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BY: Mariah Williams


Despite it's young age, Canada has an extensive history. However, a key section seems to be missing women. It is time we started to learn about these forgotten women, because our history is not complete without them.

Women are an important part of our life. There would be no life if women did not exist. So when did women become such a hassle to society? Why is speaking the words of a feminist like speaking the words of the devil? Whoever made these silly notions must have had something wrong with their heads. Women equaling nothing seems so out of date, but is it really? Less than one hundred years ago women were not seen as people and basically had no rights. Go back in history about 115 years and you'll see conditions for women were even worse.

"Young women were forbidden to read about politics or business because it was believed that worldly knowledge would corrupt the purity of their minds" ( James, 4). If worldly knowledge corrupted the minds of women, what does this say about men who were supposed to read and be part of politics and business? Society has come a long way from forbidding women from politics and business, but we must not forget what and who helped stop the oppression of women, and how this "freedom" is carried on today.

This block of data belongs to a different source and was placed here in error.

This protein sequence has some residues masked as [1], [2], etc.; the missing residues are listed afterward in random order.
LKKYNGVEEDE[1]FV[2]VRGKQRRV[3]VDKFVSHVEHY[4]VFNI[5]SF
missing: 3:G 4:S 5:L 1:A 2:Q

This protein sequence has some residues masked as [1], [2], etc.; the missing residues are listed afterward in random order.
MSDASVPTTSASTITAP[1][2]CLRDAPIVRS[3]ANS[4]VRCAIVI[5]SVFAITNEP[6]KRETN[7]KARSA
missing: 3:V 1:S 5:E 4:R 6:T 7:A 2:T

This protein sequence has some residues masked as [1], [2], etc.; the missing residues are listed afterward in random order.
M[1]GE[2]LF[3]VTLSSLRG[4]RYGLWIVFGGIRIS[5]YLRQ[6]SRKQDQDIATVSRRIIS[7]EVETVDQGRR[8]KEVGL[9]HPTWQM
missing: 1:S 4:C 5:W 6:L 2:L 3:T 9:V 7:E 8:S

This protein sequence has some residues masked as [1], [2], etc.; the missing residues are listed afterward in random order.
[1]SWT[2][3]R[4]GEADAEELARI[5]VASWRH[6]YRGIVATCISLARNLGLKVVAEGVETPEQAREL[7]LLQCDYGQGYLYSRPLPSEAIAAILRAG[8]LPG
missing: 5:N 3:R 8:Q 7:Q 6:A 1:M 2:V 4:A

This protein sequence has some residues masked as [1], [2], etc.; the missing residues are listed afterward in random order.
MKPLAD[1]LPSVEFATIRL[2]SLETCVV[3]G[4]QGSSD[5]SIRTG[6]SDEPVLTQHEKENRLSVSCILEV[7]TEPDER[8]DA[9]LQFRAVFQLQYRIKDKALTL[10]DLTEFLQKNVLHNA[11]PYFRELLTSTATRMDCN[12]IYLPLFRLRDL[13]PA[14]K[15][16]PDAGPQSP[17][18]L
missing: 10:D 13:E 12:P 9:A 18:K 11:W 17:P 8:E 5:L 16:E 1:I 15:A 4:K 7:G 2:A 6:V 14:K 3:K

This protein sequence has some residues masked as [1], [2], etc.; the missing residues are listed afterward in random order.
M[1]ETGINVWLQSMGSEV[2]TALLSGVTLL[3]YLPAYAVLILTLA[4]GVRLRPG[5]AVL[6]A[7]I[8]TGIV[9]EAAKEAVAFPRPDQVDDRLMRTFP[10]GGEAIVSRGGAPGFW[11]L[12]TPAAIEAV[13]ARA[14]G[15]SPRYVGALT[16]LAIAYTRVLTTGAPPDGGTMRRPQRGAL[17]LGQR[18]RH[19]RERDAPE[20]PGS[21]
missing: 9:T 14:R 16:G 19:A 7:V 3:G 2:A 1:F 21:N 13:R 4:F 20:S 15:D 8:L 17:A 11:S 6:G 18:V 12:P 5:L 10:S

After Confederation things were changing for Canada. It was the birth of a new country. A massive railway was soon to start construction, which would change the face of Canada. With the birth of a new country, the birth of a new generation of women was beginning to breathe. Due to the building of the railway urban centers were rapidly growing in population. Half of this population was women, which meant women's roles were changing in the society of urban centers. Urban centers also started the industrial revolution. Manufacturing goods on a large scale was a main industry in cities. Women could find jobs in this manufacturing sector.

" The establishment of manufacturing in a relatively large scale created employment , and women became the mainstay of the labor force in at least one industry and formed an important sector in several others" ( Prentice, 67). Women in rural areas were not as involved in the work force as were men. They helped with things around farms, but did not hold a dominating or equal role. Since Canada was more rural than urban, there were more women living in the country. Unfortunately, the mindset of the late 1800's and early 1900's left women with no opportunity to make a life of their own without a man to "take care of them".